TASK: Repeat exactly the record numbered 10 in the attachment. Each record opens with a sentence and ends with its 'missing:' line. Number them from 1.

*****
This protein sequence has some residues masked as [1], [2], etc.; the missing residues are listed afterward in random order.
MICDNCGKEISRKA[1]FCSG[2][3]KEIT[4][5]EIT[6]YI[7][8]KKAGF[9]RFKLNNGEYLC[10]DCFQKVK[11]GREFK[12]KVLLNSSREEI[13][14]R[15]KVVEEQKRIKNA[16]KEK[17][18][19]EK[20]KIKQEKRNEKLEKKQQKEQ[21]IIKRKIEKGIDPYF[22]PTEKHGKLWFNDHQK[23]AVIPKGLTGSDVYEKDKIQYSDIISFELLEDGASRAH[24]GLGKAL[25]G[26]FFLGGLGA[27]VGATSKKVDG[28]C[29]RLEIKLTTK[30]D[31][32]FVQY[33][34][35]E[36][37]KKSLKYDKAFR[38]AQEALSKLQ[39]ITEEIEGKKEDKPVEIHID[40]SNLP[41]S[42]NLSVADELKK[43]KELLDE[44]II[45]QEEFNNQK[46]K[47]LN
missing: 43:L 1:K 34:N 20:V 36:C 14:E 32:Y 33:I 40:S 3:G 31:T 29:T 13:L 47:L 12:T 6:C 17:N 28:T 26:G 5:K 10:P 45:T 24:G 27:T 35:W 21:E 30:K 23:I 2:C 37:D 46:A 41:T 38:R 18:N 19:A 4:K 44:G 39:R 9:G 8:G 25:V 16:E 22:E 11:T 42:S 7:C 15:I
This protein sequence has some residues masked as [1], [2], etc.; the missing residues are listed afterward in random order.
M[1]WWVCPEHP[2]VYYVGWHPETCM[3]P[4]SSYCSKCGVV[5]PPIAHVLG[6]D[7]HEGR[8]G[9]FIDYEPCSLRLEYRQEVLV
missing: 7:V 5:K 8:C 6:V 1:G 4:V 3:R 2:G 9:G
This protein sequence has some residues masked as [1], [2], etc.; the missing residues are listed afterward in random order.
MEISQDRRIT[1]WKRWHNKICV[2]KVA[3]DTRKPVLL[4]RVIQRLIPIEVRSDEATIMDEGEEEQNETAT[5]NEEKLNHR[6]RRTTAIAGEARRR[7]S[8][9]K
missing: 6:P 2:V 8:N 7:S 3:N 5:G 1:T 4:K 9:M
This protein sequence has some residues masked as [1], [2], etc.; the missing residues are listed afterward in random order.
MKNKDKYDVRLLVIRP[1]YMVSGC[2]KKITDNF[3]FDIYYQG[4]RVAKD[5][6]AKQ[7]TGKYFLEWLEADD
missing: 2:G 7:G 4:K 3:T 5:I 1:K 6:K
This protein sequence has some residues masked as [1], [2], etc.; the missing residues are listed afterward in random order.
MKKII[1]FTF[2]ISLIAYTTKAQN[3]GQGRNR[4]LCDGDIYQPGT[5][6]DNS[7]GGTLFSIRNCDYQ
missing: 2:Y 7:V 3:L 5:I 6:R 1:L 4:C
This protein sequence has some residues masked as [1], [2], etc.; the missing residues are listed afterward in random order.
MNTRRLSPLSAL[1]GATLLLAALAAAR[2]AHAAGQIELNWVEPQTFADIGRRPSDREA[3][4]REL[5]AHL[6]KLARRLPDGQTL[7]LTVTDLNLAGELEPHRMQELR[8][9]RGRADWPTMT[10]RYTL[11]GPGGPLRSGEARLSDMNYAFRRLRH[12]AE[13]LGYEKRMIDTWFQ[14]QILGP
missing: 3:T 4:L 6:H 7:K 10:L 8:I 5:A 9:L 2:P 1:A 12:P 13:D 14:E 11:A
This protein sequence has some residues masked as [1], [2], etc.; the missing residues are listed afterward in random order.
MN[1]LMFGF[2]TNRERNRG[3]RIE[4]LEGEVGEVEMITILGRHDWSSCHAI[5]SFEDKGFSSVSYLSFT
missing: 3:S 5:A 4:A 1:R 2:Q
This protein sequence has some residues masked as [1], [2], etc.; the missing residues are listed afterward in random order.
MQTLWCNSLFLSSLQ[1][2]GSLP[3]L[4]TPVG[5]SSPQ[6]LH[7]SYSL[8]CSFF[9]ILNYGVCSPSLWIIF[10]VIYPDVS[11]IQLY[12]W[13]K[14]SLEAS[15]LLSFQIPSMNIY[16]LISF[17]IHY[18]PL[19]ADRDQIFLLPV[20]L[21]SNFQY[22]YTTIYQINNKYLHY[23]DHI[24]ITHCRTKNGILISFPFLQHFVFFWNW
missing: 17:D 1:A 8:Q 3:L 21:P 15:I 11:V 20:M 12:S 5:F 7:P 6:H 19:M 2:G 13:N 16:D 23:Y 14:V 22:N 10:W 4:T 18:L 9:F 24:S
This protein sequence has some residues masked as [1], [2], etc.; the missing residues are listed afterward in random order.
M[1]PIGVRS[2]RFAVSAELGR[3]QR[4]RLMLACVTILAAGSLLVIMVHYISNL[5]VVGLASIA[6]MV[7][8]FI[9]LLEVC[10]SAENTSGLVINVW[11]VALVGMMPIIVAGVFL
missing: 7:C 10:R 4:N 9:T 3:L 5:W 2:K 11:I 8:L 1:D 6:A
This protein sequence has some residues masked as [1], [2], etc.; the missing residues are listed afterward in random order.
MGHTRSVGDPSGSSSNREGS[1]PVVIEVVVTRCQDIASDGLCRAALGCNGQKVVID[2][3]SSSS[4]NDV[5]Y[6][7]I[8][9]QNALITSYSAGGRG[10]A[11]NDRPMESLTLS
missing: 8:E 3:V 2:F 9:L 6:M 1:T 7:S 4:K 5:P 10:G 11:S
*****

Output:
This protein sequence has some residues masked as [1], [2], etc.; the missing residues are listed afterward in random order.
MGHTRSVGDPSGSSSNREGS[1]PVVIEVVVTRCQDIASDGLCRAALGCNGQKVVID[2][3]SSSS[4]NDV[5]Y[6][7]I[8][9]QNALITSYSAGGRG[10]A[11]NDRPMESLTLS
missing: 8:E 3:V 2:F 9:L 6:M 1:T 7:S 4:K 5:P 10:G 11:S